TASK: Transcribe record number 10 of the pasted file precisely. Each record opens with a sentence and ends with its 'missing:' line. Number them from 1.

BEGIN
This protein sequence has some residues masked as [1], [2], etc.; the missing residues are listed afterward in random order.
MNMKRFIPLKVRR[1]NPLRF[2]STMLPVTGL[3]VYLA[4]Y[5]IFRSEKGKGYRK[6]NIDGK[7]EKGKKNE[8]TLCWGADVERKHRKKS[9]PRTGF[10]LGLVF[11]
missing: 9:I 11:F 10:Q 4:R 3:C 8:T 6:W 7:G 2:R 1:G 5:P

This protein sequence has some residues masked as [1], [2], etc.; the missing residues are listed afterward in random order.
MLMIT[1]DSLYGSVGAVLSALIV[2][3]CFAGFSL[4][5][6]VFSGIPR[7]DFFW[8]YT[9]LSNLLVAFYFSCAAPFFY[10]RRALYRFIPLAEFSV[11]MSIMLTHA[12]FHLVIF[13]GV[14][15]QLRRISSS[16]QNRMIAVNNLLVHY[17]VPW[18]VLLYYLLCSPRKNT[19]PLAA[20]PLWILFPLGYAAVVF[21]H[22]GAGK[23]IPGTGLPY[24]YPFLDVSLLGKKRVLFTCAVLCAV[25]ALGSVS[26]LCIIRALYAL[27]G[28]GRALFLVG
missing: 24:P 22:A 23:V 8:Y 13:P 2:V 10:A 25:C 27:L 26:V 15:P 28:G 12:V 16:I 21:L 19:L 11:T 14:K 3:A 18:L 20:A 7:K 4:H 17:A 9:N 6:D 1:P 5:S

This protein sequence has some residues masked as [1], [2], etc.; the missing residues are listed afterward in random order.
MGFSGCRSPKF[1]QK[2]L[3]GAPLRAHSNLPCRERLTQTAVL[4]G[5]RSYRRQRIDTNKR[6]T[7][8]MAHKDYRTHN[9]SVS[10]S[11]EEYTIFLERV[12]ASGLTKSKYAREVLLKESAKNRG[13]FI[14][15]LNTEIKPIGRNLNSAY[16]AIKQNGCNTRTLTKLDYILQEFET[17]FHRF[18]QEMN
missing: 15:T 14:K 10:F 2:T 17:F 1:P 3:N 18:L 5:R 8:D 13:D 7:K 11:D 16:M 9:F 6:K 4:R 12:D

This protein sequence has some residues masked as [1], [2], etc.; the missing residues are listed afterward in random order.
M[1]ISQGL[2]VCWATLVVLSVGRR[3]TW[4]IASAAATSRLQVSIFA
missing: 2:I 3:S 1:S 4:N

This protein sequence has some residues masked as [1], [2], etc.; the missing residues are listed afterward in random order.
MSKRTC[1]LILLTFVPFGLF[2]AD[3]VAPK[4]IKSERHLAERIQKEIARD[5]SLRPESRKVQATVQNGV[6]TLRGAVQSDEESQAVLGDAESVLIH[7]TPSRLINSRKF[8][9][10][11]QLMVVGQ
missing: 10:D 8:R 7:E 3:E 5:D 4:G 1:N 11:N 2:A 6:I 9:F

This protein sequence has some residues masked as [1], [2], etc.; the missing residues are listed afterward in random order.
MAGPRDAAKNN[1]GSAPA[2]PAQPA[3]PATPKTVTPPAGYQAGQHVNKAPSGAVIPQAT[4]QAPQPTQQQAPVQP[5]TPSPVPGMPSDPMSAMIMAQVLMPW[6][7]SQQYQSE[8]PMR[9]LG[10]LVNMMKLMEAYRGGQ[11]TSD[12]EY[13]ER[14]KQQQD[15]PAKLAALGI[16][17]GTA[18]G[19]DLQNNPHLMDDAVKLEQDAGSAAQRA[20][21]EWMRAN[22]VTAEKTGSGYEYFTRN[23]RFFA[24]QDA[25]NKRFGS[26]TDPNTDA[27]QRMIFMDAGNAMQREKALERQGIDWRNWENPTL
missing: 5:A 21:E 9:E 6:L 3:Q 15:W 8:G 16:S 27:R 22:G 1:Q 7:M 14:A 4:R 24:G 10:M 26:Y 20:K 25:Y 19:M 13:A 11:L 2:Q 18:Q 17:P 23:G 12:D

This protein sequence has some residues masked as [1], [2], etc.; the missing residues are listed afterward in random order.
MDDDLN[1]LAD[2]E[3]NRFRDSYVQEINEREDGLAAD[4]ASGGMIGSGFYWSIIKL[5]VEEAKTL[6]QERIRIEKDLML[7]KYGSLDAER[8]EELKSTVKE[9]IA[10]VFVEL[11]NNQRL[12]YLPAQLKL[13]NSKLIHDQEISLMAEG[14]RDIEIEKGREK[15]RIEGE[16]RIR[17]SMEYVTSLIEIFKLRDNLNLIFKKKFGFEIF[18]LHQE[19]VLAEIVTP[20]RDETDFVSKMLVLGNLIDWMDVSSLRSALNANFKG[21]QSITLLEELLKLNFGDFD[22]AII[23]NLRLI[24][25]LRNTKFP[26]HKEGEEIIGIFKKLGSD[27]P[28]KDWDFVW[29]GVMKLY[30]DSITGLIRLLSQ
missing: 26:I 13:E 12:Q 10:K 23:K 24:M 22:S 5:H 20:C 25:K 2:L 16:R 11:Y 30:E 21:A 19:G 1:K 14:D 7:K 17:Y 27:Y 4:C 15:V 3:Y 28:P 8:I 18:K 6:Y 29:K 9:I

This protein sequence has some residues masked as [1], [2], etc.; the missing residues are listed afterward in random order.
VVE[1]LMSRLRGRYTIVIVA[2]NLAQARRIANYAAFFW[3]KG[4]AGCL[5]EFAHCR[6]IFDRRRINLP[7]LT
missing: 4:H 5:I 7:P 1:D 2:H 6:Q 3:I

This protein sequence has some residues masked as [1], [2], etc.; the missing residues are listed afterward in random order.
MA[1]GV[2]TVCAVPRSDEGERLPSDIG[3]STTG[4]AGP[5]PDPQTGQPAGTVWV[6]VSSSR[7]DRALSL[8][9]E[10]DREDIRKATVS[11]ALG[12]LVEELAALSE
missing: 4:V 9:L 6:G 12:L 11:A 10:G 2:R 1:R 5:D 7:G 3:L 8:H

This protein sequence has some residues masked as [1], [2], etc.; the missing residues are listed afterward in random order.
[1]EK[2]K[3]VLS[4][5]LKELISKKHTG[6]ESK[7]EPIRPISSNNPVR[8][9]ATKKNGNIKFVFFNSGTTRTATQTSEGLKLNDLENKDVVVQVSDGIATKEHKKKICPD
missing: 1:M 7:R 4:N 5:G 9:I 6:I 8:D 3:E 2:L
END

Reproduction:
This protein sequence has some residues masked as [1], [2], etc.; the missing residues are listed afterward in random order.
[1]EK[2]K[3]VLS[4][5]LKELISKKHTG[6]ESK[7]EPIRPISSNNPVR[8][9]ATKKNGNIKFVFFNSGTTRTATQTSEGLKLNDLENKDVVVQVSDGIATKEHKKKICPD
missing: 1:M 7:R 4:N 5:G 9:I 6:I 8:D 3:E 2:L